city in Greece, from Latin Corinthus, from Greek Korinthos, from Pelasgian *kar- "point, peak." The -nthos identifies it as being from the lost pre-IE language of Greece.
Entries linking to Corinth
1590s, "of or pertaining to Corinth," the ancient Greek city-state. The earlier adjective was Corynthoise (mid-15c.). From 1650s as an architectural order. As a noun, "inhabitant of Corinth," 1520s (Corinthies is attested from late 14c.).
In classical times among the other Greek states Corinth was noted for ornate architecture and notorious for its luxury and licentiousness (and for not scorning trade and profit); hence Corinthian, noun and adjective, in various slang or colloquial sense in English, especially "a swell, a man about town" (early to mid-19c. but especially 1820s).
We would confine the word to nobility and gentry of education, who join heartily in the sports of the turf or the ring, the latterly particularly ; but well-dressed prigs assume the envied name, or seedy sordid knaves, who have no souls for those things. [John Bee, "Sportsman's Slang," 1825]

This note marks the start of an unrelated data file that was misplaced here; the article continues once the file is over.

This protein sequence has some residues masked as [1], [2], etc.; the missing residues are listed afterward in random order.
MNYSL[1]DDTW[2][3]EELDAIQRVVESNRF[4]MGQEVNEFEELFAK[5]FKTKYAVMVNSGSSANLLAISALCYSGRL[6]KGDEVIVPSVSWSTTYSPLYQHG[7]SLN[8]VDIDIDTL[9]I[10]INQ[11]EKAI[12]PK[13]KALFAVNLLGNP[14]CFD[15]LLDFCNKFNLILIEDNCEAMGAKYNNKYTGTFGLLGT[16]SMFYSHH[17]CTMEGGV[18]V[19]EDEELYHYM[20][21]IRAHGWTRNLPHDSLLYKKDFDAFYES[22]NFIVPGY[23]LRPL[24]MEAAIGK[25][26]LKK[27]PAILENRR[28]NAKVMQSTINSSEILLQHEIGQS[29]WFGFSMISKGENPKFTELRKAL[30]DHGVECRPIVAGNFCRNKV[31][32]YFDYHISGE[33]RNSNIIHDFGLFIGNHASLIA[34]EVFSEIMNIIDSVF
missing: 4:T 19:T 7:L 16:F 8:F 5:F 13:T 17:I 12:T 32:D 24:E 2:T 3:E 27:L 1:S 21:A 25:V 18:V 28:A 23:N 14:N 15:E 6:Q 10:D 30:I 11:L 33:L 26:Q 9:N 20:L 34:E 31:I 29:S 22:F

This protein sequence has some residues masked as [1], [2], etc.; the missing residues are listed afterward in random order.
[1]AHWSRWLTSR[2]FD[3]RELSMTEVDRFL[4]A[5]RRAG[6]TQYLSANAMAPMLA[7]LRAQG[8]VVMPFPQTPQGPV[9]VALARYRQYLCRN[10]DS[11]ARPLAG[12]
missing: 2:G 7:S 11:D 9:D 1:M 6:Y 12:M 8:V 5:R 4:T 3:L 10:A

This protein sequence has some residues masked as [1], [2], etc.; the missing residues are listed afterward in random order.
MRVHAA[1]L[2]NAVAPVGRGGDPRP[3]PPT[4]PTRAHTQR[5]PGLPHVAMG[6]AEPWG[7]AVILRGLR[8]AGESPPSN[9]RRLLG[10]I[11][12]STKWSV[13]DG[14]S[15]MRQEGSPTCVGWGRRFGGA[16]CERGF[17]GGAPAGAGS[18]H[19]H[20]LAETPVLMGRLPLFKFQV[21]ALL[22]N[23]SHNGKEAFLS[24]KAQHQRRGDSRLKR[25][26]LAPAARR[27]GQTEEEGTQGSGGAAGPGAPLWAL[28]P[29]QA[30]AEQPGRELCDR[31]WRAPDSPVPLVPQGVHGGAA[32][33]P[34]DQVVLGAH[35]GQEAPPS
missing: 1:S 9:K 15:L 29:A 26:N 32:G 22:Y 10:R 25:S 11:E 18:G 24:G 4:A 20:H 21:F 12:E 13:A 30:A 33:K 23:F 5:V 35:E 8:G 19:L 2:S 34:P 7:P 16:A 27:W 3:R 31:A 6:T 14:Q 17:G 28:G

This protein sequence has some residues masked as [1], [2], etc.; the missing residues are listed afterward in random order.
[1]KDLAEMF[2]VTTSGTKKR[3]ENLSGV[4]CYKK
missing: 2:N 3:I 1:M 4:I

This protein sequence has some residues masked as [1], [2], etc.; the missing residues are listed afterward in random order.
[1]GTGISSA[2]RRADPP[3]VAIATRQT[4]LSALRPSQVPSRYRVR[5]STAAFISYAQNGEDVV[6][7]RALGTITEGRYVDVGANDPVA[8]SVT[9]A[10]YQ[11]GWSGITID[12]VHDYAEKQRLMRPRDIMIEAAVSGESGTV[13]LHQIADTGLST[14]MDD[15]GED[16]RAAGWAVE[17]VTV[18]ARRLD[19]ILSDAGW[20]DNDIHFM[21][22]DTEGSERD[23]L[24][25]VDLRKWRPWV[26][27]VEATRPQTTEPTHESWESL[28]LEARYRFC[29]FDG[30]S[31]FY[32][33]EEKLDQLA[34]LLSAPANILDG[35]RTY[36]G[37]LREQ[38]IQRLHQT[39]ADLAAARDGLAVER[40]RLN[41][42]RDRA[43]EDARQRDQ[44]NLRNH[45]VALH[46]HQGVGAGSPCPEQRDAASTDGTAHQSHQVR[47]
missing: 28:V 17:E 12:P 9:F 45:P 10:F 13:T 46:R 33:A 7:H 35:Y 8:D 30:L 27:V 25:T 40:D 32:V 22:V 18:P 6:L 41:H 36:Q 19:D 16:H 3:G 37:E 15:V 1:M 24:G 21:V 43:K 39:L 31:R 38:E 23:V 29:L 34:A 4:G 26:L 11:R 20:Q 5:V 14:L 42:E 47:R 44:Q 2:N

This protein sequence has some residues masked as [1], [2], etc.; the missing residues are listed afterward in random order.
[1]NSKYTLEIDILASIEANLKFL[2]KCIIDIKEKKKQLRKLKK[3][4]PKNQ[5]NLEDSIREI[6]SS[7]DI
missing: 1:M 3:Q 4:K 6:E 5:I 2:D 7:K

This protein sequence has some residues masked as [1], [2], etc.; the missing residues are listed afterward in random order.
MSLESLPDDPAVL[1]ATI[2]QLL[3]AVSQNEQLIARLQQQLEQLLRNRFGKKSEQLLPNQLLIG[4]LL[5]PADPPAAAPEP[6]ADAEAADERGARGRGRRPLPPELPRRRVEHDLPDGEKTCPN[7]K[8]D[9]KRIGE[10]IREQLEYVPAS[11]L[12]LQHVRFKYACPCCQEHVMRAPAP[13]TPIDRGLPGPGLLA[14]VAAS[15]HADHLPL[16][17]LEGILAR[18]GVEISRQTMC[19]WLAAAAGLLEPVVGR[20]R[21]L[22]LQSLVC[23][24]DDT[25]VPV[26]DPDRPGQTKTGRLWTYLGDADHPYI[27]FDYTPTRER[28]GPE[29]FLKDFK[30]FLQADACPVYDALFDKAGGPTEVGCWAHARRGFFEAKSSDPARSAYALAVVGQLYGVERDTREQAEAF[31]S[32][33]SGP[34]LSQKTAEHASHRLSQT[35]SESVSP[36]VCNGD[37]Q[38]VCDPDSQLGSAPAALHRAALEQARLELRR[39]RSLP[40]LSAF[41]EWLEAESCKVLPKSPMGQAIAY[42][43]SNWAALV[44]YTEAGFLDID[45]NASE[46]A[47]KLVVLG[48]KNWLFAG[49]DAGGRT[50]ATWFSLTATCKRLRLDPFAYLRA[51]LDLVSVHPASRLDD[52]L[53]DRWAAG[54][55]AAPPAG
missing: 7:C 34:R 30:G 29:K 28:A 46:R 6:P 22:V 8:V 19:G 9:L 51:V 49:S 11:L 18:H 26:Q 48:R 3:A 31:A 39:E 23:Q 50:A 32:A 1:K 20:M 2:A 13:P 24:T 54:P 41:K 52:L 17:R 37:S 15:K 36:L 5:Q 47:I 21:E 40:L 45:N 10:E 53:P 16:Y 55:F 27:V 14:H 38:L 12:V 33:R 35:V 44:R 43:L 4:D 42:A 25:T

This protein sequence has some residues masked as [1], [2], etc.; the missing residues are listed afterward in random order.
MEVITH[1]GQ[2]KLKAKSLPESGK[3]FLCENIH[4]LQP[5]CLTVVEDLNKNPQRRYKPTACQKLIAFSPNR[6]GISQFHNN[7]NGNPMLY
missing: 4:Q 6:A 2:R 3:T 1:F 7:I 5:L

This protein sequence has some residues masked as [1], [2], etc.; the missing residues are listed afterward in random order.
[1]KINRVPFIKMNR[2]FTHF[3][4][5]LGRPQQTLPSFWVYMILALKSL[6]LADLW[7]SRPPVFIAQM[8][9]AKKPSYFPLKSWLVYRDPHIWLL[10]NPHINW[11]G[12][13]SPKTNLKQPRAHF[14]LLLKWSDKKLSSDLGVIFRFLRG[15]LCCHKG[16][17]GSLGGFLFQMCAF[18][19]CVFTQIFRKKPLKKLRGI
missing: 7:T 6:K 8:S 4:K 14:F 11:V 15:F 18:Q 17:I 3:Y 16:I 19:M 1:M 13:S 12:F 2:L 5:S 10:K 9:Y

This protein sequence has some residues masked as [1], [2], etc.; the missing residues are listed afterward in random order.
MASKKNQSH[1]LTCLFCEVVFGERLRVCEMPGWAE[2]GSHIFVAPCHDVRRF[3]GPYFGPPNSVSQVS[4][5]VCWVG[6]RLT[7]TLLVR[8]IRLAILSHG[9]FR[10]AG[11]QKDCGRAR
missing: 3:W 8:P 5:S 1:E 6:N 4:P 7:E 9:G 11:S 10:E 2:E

c. 1500, "very small kind of seedless blackish raisin or dried grape, used in cookery and confections," a shortening of raysyn of Curans (late 14c.) "raisins of Corinth," with the -s- mistaken for a plural inflection. From Anglo-French reisin de Corauntz. The raisins were exported from southern Greece.
In 1570s the word was applied to the small round red or black berry of an unrelated Northern European plant (genus Ribes), then lately introduced in England, on its resemblance to the raisins. It later was applied to plants having similar fruit in America and Australia.
updated on December 25, 2012